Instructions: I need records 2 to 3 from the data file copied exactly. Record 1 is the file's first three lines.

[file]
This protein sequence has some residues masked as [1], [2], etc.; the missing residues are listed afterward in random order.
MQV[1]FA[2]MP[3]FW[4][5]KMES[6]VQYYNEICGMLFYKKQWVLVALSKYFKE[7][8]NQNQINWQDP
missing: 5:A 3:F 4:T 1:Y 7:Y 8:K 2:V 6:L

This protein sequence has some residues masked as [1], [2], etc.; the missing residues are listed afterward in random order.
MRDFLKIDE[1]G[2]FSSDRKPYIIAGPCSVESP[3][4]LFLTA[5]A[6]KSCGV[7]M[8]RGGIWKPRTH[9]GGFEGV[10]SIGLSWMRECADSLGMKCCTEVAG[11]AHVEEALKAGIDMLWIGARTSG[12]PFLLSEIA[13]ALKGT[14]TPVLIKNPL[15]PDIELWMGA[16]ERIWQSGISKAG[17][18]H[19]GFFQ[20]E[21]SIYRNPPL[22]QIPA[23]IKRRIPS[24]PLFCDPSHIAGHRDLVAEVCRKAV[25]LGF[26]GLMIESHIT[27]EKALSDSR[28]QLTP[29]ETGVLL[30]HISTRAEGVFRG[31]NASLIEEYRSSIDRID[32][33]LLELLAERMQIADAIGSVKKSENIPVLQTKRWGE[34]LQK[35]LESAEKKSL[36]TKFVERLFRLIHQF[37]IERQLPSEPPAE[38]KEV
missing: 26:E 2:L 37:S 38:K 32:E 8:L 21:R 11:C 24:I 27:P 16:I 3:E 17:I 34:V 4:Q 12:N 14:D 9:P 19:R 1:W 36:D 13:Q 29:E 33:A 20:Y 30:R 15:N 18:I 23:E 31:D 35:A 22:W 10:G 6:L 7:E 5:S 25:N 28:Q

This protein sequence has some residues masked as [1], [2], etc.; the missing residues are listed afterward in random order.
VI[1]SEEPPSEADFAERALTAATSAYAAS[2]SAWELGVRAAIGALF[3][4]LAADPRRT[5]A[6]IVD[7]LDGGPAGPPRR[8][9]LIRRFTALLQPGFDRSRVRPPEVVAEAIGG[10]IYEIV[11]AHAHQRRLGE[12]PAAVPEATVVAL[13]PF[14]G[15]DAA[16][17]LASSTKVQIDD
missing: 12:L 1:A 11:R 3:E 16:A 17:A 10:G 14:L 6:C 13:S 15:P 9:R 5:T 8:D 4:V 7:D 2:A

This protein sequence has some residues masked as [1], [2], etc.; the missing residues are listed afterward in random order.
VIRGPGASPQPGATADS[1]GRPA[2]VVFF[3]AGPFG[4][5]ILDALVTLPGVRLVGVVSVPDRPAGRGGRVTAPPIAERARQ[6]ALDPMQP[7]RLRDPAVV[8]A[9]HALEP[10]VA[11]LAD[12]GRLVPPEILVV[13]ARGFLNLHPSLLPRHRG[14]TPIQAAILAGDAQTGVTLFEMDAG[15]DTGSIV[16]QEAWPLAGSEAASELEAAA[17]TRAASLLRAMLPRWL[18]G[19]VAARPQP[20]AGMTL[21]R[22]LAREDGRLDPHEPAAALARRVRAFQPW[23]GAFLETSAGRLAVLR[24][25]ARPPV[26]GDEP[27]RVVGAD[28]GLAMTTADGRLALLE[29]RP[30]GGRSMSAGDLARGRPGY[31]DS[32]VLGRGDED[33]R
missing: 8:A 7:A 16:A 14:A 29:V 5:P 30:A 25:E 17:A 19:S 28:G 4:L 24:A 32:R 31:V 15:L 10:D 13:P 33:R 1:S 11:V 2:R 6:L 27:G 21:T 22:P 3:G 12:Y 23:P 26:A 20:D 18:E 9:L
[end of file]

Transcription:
This protein sequence has some residues masked as [1], [2], etc.; the missing residues are listed afterward in random order.
MRDFLKIDE[1]G[2]FSSDRKPYIIAGPCSVESP[3][4]LFLTA[5]A[6]KSCGV[7]M[8]RGGIWKPRTH[9]GGFEGV[10]SIGLSWMRECADSLGMKCCTEVAG[11]AHVEEALKAGIDMLWIGARTSG[12]PFLLSEIA[13]ALKGT[14]TPVLIKNPL[15]PDIELWMGA[16]ERIWQSGISKAG[17][18]H[19]GFFQ[20]E[21]SIYRNPPL[22]QIPA[23]IKRRIPS[24]PLFCDPSHIAGHRDLVAEVCRKAV[25]LGF[26]GLMIESHIT[27]EKALSDSR[28]QLTP[29]ETGVLL[30]HISTRAEGVFRG[31]NASLIEEYRSSIDRID[32][33]LLELLAERMQIADAIGSVKKSENIPVLQTKRWGE[34]LQK[35]LESAEKKSL[36]TKFVERLFRLIHQF[37]IERQLPSEPPAE[38]KEV
missing: 26:E 2:L 37:S 38:K 32:E 8:L 21:R 11:C 24:I 27:P 16:I 3:E 17:I 34:V 4:Q 12:N 14:D 9:P 19:R 1:W 36:D 13:Q 29:E 33:A 20:Y 30:R 15:N 18:I 23:E 31:D 35:A 22:W 10:G 6:L 7:E 5:S 25:N 28:Q

This protein sequence has some residues masked as [1], [2], etc.; the missing residues are listed afterward in random order.
VI[1]SEEPPSEADFAERALTAATSAYAAS[2]SAWELGVRAAIGALF[3][4]LAADPRRT[5]A[6]IVD[7]LDGGPAGPPRR[8][9]LIRRFTALLQPGFDRSRVRPPEVVAEAIGG[10]IYEIV[11]AHAHQRRLGE[12]PAAVPEATVVAL[13]PF[14]G[15]DAA[16][17]LASSTKVQIDD
missing: 12:L 1:A 11:R 3:E 16:A 17:A 10:G 14:L 6:C 13:S 15:P 9:R 5:T 8:D 4:V 7:D 2:A